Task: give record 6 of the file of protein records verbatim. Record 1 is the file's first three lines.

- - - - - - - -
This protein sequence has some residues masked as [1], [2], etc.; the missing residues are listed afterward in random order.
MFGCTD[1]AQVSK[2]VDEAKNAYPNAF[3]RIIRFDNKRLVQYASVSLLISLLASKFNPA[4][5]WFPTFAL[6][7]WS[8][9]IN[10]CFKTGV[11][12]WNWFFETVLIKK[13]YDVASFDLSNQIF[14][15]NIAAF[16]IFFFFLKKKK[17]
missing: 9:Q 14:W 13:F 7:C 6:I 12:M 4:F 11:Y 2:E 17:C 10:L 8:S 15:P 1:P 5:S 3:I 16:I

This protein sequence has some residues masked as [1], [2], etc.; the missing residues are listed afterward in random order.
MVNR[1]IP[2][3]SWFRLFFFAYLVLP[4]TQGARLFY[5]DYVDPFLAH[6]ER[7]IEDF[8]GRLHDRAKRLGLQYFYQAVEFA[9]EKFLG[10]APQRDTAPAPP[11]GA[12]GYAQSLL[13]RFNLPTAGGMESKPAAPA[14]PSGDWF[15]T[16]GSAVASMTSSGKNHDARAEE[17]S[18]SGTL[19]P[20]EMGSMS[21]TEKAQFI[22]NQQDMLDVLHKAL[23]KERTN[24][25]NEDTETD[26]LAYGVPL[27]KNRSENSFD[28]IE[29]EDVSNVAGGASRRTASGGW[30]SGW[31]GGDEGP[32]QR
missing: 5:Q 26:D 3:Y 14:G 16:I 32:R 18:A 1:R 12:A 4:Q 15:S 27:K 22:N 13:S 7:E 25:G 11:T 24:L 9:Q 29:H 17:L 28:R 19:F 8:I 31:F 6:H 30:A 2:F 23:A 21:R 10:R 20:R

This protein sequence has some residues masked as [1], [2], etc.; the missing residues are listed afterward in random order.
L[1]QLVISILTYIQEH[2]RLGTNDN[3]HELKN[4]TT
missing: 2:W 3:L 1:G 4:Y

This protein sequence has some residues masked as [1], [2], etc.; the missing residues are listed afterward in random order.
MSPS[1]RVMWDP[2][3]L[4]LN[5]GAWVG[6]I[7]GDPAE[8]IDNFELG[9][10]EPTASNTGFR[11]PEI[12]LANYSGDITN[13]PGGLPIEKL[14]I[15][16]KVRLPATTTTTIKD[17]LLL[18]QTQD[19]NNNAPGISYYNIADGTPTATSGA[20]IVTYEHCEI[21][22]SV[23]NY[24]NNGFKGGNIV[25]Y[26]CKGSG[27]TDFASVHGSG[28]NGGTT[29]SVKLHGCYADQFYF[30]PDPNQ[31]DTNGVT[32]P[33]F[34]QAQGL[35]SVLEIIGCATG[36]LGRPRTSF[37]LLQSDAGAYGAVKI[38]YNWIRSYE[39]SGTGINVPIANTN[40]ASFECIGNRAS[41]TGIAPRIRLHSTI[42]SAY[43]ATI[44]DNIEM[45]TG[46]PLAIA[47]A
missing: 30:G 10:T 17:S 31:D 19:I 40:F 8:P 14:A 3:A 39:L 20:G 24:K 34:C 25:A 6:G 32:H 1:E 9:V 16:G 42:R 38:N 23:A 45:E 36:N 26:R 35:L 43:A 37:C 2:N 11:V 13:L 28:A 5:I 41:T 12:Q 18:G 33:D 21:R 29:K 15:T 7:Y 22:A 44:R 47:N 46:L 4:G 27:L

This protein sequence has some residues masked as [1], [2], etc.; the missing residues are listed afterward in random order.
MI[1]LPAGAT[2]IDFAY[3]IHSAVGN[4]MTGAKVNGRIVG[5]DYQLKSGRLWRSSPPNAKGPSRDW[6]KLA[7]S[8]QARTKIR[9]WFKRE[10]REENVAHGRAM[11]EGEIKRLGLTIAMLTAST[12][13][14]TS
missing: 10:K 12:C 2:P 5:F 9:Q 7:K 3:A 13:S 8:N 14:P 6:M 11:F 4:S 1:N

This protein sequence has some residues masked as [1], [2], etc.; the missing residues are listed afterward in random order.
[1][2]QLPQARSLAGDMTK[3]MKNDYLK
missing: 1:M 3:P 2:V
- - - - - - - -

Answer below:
This protein sequence has some residues masked as [1], [2], etc.; the missing residues are listed afterward in random order.
[1][2]QLPQARSLAGDMTK[3]MKNDYLK
missing: 1:M 3:P 2:V